Many people think 'whole foods' is just the name of a grocery store chain, but they are nutritional necessities for a healthy diet.
With the current focus on healthy eating, there is a bewildering array of so-called healthy foods available in typical grocery and health food stores. There is also much confusion about what exactly is the healthiest food, with so much being described as all natural, Non-GMO, totally organic, or any number of other labels. Really, the healthiest things for humans to consume are whole foods; these being totally natural food items which have not had nutrients removed or added.
Vegetarian whole foods are fresh fruits and vegetables, seeds, nuts, whole grains and legumes. Animal whole foods include shellfish, small fish eaten complete (anchovies, whitebait, smelt etc), eggs, poultry (chicken, turkey etc) and larger meat animals (goat, beef, lamb etc). The aim with the latter categories being to make use of all parts of the creature, like making stock from bones.
Whole grains are a fine example of whole foods as they are among the most ideal protectors against disease. One reason for this is their potential to decelerate digestion, thereby more nutrients are absorbed for use by the body. In the course of the digestive process they cause changes within the intestine which allows good bacteria production, generating a superior immune system. Whole grains also are made up of phytoestrogens and other phytochemicals which are known to break down carcinogens.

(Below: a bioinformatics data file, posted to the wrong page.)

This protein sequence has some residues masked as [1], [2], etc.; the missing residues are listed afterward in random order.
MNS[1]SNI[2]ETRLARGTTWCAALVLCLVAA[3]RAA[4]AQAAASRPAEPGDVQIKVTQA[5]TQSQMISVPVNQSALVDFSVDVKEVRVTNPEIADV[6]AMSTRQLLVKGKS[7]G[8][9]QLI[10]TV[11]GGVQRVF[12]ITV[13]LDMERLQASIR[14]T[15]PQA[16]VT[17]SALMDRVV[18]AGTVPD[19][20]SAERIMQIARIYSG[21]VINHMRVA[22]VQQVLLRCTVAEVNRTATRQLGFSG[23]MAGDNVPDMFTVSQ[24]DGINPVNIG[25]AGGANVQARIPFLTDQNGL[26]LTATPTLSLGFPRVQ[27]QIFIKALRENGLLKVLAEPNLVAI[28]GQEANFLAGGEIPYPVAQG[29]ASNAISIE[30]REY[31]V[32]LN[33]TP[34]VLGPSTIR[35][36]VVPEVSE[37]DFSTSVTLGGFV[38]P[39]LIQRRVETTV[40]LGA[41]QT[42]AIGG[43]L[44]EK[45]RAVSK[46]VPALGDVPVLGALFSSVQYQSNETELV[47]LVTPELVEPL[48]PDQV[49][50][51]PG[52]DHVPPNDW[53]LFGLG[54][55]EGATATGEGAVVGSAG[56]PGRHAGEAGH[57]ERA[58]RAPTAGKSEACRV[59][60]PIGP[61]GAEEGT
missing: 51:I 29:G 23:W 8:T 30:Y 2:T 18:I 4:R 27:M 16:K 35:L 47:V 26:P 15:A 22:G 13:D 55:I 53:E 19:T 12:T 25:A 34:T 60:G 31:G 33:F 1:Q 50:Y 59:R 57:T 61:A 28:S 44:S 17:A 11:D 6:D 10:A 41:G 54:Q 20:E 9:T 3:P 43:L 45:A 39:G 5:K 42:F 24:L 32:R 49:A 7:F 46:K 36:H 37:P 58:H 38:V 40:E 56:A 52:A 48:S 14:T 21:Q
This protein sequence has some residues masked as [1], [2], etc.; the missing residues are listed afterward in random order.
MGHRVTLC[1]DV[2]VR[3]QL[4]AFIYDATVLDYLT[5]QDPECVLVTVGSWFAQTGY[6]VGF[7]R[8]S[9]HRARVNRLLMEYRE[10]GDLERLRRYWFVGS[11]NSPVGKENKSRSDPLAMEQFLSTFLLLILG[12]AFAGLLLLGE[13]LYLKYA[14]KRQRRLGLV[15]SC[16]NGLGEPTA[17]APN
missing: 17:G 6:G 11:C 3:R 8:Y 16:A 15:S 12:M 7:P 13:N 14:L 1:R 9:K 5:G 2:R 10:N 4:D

Non-whole foods are known as `fragmented foods`, meaning that they have been deprived of part of their nutritional quality by means of the refining and packaging processes. Some fragmented foods are easy to spot, like products made with refined sugar and white flour. Others are less distinguishable; products made with hydrogenated oils, or canned vegetables that have been overly heated in processing, reducing their nutritional value.
Research has shown that the human body can discern the differences between whole and fragmented foods, even if the missing nutrients are consumed in an isolated vitamin or mineral supplement, and will benefit more from whole foods. This is why it is vital for a human diet to contain a minimum of 70% whole foods, which allows for the most beneficial intake of naturally wholesome nutrients.
Even if 70% is not attainable, everybody takes responsibility for their own health when they make an effort to improve their nutritional health by eating some whole foods every day. Dietary experts suggest the following on a daily basis: one serving of animal protein, one serving of beans, two portions of whole grains or nuts and a variety of fresh vegetables and fruit.
A contemporary way to realize this 70% mark is to add concentrated whole foods and health drinks to your daily diet. Concentrated formulas generate greater enhancements by delivering more valuable nutrients in fewer calories, requiring less time and effort.